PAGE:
Once upon a time there was a little town by a big ocean. It was a wise little town. Long ago it had looked at its dunes and beaches, its big trees, its marsh where the redwing blackbirds sang, in little streets and little grey shingle shops and houses, and said: This is all good. My people like me, my visitors like me, and I like me. This is what I am and what I want to be.
Busy people kept coming to the little town and scolding it. You are foolish, they said. You don’t understand progress. You don’t even have neon! There are no corporations here! We will bring you golden arches and make you rich!
No, thank you, said the wise little town. My people own my shops. People come to me because they like those shops, and because at night my streets glimmer very softly in the dark.
But busy people kept coming to the town and scolding it. Look at you! they said. All these little funky shingle homes! You should be ashamed. You need immense houses.
What for? asked the town.
For rich people, said the busy people. People like us. We cannot live in funky cottages with gardens. Let us tear these down and build many immense houses, surrounded by immense rocks, and then everyone will see you are a town of rich people and admire you immensely.
I see, said the little town, and it thought about this. It thought long and hard. It had no objection to rich people. Rich people had done it a lot of good, over the years. But then, so had not-rich people.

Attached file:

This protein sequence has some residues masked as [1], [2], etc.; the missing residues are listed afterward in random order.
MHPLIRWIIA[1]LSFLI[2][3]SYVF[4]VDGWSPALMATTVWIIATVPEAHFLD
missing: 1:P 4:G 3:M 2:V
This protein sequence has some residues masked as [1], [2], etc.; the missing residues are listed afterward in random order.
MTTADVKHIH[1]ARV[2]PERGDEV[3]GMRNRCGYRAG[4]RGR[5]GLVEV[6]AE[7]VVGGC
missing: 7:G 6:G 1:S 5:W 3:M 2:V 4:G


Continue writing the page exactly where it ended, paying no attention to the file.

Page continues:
My people, thought the little town, whether they are artists or cleaning maids in motels, whether they work or are retired, whether they live here or come here whenever they can, all have a big love for me, a big love for the little grey houses, the quiet streets, the great beach, the marsh where the blackbirds sing. My houses are little, but my people are big. I wonder if making the houses bigger might make the people smaller? And how will immense houses fit my little, quiet streets? Do I want to be rich, or do I want to be what I am? Do I want to be admired, or do I want to be loved?
The sea of course paid no attention to such foolish questions, and the blackbirds had nothing useful to say. All the little town could do was ask itself, and hope that it was wise enough to find the answer to its questions. It was not a little question, and the answer would not be a small one, either.
Author Ursula K. Le Guin, a part-time resident of Cannon Beach, died Jan. 22. “Little and Big” was originally printed in the Cannon Beach Citizen in 2003. It is reprinted with the permission of Charles Leguin.